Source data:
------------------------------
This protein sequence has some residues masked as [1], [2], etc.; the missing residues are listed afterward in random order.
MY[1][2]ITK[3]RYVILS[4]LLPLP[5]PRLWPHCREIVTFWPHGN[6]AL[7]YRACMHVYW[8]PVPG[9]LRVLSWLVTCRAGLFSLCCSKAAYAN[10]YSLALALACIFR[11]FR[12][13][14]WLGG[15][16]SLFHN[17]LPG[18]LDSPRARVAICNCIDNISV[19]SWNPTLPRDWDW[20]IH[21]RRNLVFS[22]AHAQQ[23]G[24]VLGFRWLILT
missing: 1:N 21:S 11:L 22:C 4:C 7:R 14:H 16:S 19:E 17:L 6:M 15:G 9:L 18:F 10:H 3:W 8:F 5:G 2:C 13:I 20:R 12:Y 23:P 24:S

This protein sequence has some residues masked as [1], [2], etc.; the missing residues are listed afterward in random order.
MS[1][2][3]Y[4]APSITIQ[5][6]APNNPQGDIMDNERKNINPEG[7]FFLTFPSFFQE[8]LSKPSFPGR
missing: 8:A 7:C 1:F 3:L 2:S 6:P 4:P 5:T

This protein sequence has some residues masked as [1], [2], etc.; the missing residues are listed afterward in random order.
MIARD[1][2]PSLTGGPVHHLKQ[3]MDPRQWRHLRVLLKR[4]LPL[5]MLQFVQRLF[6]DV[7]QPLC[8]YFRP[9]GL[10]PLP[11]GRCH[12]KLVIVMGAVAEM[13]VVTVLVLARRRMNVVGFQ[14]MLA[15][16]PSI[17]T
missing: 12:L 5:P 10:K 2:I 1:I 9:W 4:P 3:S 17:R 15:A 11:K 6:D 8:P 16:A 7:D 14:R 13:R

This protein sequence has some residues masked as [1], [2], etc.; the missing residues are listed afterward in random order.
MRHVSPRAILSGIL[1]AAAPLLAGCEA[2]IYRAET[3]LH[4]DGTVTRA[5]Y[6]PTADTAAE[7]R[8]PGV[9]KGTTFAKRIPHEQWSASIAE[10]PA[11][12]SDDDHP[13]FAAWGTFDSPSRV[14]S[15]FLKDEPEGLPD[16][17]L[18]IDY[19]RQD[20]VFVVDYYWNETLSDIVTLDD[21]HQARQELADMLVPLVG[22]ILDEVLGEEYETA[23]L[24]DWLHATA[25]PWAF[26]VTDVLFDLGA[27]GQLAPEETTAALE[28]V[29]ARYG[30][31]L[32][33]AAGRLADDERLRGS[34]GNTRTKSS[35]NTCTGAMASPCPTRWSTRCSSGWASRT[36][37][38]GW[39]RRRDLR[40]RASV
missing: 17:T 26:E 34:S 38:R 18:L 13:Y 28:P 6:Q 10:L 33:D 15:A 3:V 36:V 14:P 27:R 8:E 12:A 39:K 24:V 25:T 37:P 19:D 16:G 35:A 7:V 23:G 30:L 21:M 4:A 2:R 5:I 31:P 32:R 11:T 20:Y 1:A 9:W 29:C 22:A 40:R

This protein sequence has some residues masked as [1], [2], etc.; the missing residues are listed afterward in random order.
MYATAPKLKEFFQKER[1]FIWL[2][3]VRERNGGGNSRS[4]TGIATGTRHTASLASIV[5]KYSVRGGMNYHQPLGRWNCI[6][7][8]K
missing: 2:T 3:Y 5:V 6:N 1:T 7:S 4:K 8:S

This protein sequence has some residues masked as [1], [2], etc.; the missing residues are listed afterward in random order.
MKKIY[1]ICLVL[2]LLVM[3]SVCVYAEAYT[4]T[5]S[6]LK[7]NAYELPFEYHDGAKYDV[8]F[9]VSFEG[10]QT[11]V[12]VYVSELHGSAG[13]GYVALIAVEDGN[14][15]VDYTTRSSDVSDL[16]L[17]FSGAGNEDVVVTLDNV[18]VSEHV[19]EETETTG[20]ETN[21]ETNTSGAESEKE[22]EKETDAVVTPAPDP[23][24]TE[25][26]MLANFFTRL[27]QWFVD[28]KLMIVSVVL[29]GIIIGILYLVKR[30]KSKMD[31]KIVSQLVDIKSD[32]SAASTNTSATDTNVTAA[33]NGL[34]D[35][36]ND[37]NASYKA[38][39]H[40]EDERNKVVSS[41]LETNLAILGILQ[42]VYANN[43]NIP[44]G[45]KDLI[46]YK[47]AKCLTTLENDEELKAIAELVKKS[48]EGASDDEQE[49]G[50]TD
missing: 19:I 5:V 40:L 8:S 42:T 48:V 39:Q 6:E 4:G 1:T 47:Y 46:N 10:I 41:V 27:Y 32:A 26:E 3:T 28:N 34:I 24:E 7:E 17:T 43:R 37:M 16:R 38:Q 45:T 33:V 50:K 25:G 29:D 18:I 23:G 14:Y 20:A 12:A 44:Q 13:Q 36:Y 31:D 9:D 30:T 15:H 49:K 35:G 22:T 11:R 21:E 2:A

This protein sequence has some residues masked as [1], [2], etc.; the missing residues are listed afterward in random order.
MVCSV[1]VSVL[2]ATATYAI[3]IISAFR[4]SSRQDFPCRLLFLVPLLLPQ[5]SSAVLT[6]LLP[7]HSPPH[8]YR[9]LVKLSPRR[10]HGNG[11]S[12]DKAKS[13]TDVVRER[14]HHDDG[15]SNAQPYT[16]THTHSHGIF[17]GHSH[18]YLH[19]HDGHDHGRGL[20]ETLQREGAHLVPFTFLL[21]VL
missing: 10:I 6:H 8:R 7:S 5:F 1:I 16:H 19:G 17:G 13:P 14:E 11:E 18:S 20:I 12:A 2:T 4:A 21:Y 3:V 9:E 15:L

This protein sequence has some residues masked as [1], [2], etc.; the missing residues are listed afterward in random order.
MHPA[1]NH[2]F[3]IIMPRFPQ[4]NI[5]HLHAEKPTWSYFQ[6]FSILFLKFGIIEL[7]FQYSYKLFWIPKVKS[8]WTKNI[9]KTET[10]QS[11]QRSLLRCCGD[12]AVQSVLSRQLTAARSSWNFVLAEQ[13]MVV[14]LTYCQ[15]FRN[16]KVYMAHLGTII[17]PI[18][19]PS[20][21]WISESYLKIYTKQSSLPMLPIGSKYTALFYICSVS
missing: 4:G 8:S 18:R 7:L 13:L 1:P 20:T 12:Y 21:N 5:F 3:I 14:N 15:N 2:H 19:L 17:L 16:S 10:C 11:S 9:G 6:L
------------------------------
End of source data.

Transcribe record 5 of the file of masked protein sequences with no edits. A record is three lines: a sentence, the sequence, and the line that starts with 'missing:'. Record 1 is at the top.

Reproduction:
This protein sequence has some residues masked as [1], [2], etc.; the missing residues are listed afterward in random order.
MYATAPKLKEFFQKER[1]FIWL[2][3]VRERNGGGNSRS[4]TGIATGTRHTASLASIV[5]KYSVRGGMNYHQPLGRWNCI[6][7][8]K
missing: 2:T 3:Y 5:V 6:N 1:T 7:S 4:K 8:S